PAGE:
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Media Sentry's Data Gathering Methods Challenged
March 18, 2004
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The CRIA (Canadian Recording Industry Association) is currently trying to convince the court that they should be able to force ISP’s to hand over information (name, address, phone #, etc) of 29 individuals they claim made available thousands of copyrighted mp3s on the FastTrack Network. The judge has heard all of the deliberations and a decision will be made on Monday.

Shaw, one of the Canadian ISPs, made a few interesting arguments. The following quotes are taken from the notes made available at Everything that is quoted is taken from’s notes; keep in mind they are not exact quotes from Shaw’s attorney.

“At least one of the IP addressed could not have been active at the time it is alleged to have been used for copyright infringement”

This remark is interesting. Shaw cannot lie and claim that one of the IP’s listed by the CRIA could not have been active, since they would find themselves in big trouble if they made false claims in court. Shaw argues that Media Sentry – the company hired by the CRIA – provided very inaccurate data to the CRIA. This is a very serious and dangerous mistake because an argument can be made that since they identified an IP that was not active; they probably made other mistakes and could have possibly identified the wrong IP in other instances. This means that the CRIA could be suing the wrong person because of an error Media Sentry made.

Here is another argument that Shaw presented in court:

“Even if the IP’S are accurate, there is no evidence of any downloading except that which may have been carried out by the plaintiff’s agent (Media century); there is no evidence that anyone listened to the files in question to determine whether they were in fact audio files, where the files were from, or whether they were in fact Media century decoy files;”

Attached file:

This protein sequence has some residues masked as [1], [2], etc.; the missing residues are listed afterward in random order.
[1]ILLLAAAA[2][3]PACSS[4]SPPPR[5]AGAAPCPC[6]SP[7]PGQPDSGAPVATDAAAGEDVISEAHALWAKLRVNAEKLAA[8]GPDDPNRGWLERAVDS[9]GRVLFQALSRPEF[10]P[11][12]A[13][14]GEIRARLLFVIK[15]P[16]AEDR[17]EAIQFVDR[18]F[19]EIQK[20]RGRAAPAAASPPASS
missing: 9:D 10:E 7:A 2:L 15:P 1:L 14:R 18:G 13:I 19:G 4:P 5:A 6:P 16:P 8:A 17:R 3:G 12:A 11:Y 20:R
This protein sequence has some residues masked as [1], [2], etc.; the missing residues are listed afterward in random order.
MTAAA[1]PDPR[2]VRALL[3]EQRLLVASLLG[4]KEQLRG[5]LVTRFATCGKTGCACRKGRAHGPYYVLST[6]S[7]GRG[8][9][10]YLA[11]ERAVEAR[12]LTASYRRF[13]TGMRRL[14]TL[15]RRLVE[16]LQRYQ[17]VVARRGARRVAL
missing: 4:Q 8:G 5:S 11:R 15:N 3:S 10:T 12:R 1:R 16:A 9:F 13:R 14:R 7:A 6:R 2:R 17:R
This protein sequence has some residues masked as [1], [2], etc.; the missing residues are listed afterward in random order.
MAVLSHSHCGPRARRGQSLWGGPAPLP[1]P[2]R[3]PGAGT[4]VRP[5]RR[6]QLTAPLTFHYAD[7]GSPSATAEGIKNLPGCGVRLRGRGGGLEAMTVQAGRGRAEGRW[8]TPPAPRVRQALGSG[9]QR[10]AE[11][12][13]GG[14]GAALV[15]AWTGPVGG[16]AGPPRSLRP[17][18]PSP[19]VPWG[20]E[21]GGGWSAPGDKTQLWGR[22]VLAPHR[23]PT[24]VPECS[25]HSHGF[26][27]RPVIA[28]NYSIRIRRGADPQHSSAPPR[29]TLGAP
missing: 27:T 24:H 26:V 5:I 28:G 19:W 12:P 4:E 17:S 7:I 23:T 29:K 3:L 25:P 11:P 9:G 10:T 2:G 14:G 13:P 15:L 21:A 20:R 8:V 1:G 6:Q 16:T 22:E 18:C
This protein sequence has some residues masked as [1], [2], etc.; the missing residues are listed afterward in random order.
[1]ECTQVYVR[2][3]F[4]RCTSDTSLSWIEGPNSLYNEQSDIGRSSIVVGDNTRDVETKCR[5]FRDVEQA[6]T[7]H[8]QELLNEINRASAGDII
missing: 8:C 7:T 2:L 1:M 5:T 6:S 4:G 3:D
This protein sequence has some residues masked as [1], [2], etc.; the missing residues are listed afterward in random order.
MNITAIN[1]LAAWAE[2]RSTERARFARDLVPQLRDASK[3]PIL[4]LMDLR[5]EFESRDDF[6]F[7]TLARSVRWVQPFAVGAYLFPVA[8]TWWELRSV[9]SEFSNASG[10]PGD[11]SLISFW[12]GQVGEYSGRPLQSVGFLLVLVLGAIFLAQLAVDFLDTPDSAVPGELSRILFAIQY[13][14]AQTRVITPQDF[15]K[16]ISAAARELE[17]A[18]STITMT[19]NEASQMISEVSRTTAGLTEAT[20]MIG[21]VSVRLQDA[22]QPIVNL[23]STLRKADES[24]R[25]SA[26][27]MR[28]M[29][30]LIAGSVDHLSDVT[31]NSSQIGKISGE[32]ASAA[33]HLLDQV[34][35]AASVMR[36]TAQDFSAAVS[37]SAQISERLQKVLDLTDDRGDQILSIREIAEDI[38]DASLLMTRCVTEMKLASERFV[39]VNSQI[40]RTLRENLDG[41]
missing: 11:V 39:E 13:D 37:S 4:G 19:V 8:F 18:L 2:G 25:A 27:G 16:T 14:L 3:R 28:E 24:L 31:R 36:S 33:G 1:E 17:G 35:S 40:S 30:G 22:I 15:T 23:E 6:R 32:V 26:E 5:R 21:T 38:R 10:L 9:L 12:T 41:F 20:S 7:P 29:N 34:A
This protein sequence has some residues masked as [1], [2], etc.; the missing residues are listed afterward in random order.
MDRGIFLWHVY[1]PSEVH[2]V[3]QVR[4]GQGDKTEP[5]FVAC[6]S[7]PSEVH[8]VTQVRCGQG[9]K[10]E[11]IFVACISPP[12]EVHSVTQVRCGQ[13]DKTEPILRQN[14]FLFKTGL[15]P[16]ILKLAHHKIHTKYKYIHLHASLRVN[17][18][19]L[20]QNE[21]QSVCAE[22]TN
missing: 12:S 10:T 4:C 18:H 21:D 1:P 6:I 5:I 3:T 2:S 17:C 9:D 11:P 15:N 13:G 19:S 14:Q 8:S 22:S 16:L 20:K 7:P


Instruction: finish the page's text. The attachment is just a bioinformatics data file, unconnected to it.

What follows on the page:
This is an important argument since it clearly indicates that sufficient evidence to go forward with this case has not been presented nor obtained. The FastTrack Network has become infested with fake (decoy) files. Past downloading experience reported by various individuals on FastTrack usually attests to a plethora of fake files. Many individuals often a report a majority of files downloads are fake, corrupt or bogus.

Many time people try to download off the greatest amout of sources, with the logic “if 200 people have this file, chances are it must be good.” This logic has proven to be false. Should these 200 people be targeted by the CRIA for sharing fake files? Some people don’t delete fakes and aren’t even aware that others can download this file from them. Where is the proof that these 29 Canadian file sharers uploaded thousands of mp3’s? Where is the proof that they weren’t uploading fake, or decoy files?

Shaw went on to state the following

“Kazaa’s installation default is to make your files shared, so that it is possible that the Kazaa users were not aware that they were making files available; that knowing an IP address cannot tell you whether it is being used by one person, one computer, or a neighbour piggy-backing on an unprotected wireless router, a user in a cybercafe, or several hundred people in a school or business.”

This is an excellent point. Anyone who has some knowledge of wireless networks and war driving knows that ANY wireless network can be broken into. Currently, there is no software that can prevent a dedicated person from breaking into a wireless network. Steps can be taken to add protection to a wireless network, but a patient individual can still bypass any protection. Should these people be responsible if someone broke into their wireless network and downloaded copyrighted material?

In addition to the arguments Shaw presented in court, there’s one argument often used that was not made. File sharers with a DSL connection usually do not have a static IP. For instance, if they log off the internet and then log back on 2 minutes later, they will have a different IP address. If Media Sentry captures the IP address at 10:30pm EST and the person with that IP address logs off the internet 2 minutes later, IP # will be given to someone else shortly after.

If Media Sentry’s clock is 5-10 minutes ahead or behind the clock of the ISP belonging to IP #, they will be fingering the wrong person! In addition to not providing sufficient evidence against file sharers, the CRIA can not claim that Media Sentry’s data gathering methods are accurate either.

This story is filed in these Slyck News categories
Technology News :: Organizations/Initiatives
Technology News :: Security

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